Fast Food

Would you like fries (or onion rings or chicken tenders) with that?

Chain Reaction: We Try Subway's New Big Hot Pastrami Melt

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[This photograph: Subway; All others: Lee Movic]

I like this gig. It's not my full-time job, but I take it pretty seriously. I track the newest menu offerings from major chains, field suggestions from friends (thanks, Facebook), family (thanks, text messages from mom), and strangers (thanks, Twitter), and give every review my all. Well, sort of.

My full time job in retail means that between Thanksgiving and Christmas, there is no time for sleeping, exercise, quality time with loved ones, or eating real food. Luckily, there is a Subway right next door to our store!

That one was too easy, and frankly a bit unfair. Done right, Subway offers diners some of the healthiest fast food options available (see: Jared). Done wrong, you get this.

So yeah, after that hot mess, I would have preferred to stay away for a while. But it's close, and apparently they have something new: the Big Hot Pastrami Melt.

Stop it.

Although I live in Boston now and couldn't tell you where the nearest deli is (I know, I know: "Brookline", but WHERE in Brookline?), I grew up immersed in Cleveland, OH's counter-culture. Subsequently, I have developed the ability to tell you the likelihood that your corned beef, liverwurst, or pastrami sandwich will be up to snuff based solely on the atmosphere in which it's served. (Is there a bucket of pickles on the table? +1 point; how many varieties of Dr. Brown's soda are available? +2 points for each; and so on...) Subway scores pretty low on that scale.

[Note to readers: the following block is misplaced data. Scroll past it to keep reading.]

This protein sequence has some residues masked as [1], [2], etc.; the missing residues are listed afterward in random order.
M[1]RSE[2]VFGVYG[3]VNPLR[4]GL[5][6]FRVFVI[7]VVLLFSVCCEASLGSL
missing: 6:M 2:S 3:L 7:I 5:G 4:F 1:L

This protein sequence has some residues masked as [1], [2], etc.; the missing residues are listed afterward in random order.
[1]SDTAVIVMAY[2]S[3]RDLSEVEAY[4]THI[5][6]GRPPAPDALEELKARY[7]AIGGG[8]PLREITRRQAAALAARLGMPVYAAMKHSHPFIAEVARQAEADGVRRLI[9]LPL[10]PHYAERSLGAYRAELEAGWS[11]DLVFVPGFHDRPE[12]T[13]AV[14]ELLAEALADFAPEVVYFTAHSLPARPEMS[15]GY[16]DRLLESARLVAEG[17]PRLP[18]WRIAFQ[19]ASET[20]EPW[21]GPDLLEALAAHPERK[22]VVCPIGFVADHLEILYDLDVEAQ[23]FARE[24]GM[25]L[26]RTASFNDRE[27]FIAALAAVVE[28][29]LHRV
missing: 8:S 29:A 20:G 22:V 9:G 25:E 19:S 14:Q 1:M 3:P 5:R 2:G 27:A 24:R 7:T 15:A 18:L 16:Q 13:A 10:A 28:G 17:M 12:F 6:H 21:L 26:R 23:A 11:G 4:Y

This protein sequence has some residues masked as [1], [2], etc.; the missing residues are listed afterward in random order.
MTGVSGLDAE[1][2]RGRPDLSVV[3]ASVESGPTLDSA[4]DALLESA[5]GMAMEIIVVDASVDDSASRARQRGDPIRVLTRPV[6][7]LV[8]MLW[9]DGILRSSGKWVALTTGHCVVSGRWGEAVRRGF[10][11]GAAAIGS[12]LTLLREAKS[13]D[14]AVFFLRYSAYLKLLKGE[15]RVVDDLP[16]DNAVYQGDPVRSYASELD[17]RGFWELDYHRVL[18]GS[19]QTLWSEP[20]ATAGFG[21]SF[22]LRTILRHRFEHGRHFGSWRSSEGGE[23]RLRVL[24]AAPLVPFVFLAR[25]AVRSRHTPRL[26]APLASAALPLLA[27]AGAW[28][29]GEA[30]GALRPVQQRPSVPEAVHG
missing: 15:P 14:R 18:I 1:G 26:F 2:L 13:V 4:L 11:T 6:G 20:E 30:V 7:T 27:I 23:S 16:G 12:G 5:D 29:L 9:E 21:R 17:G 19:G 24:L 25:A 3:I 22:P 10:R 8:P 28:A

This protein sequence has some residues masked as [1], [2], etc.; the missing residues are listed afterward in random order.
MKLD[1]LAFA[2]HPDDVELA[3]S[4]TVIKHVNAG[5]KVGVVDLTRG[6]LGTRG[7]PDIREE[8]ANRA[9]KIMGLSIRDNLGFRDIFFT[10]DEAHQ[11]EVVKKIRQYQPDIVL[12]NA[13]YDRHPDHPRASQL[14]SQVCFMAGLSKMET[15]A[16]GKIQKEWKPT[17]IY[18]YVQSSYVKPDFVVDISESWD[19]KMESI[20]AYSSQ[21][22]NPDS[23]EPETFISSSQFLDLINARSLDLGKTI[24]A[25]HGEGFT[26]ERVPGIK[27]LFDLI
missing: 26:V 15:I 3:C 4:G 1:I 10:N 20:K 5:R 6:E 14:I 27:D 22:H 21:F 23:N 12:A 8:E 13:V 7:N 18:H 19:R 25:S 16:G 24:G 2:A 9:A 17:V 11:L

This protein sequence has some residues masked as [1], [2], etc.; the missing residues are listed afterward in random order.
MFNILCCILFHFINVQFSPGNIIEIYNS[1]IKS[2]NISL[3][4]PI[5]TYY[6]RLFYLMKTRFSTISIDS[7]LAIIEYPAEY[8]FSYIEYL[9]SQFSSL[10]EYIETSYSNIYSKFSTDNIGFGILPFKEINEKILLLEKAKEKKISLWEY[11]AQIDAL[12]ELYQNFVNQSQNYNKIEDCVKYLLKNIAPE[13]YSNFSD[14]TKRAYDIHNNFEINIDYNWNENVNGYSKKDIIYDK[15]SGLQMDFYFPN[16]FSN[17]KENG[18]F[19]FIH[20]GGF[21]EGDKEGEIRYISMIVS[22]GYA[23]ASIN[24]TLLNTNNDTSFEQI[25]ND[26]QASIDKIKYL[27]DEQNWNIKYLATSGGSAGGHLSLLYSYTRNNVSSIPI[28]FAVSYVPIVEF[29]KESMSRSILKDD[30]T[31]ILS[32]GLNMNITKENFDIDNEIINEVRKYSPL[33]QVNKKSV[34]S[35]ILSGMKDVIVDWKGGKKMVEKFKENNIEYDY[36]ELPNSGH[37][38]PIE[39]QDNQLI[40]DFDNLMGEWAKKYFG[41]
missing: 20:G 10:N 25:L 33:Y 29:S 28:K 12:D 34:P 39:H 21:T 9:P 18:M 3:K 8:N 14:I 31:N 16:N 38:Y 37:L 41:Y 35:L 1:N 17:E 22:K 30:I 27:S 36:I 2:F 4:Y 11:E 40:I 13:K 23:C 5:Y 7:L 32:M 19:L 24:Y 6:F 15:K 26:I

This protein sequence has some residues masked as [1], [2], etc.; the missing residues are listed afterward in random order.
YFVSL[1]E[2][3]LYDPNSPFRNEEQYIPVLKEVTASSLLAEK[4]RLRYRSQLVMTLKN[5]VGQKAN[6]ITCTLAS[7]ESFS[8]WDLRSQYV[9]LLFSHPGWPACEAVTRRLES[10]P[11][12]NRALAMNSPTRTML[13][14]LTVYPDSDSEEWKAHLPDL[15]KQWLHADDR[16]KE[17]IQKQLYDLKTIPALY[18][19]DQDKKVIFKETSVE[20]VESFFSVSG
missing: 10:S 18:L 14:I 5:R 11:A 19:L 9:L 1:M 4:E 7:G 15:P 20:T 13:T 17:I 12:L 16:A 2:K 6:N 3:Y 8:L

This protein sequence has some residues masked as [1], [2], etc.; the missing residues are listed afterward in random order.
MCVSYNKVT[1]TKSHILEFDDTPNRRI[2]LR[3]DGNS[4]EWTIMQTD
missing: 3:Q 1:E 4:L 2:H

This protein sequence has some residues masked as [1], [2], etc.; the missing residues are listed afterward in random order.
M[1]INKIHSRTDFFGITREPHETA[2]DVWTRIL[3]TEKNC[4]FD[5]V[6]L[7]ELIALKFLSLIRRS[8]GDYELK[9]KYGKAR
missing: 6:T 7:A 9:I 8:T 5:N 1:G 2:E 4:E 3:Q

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So why was I surprised when, again, my sandwich looked sad right from the start? Did I honestly expect Subway to add rye to its massive bread portfolio? Didn't I learn my lesson about 'lettuce heft' the last time? It's the holidays, I was starving, and I would have eaten a horse.

The meat was utterly unappealing. Somehow both overly salty and under-seasoned, the meat was this sandwich's only chance to get it right (it's hard, though admittedly not impossible, to mess up pickles, mustard, and cheese) and it failed. I took down the 6-inch sandwich in roughly 10 bites, every one of which contained a piece of meat so rubbery and tough that I had to do that thing where you grind your incisors back and forth over it like a saw. It must have been tough to watch, and I was admittedly embarrassed to be eating across from a colleague. Maybe he didn't notice (he definitely noticed).

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For me, there aren't enough free vegetables in the world to make this sandwich recommendable to anyone. But as long as Subway doesn't mess with the Italian BMT, they'll continue to get my business.

Plus, they're close.

Happy Holidays!

About the author: Lee is always hungry. He's happy to chat food and beer on Twitter @leemovic

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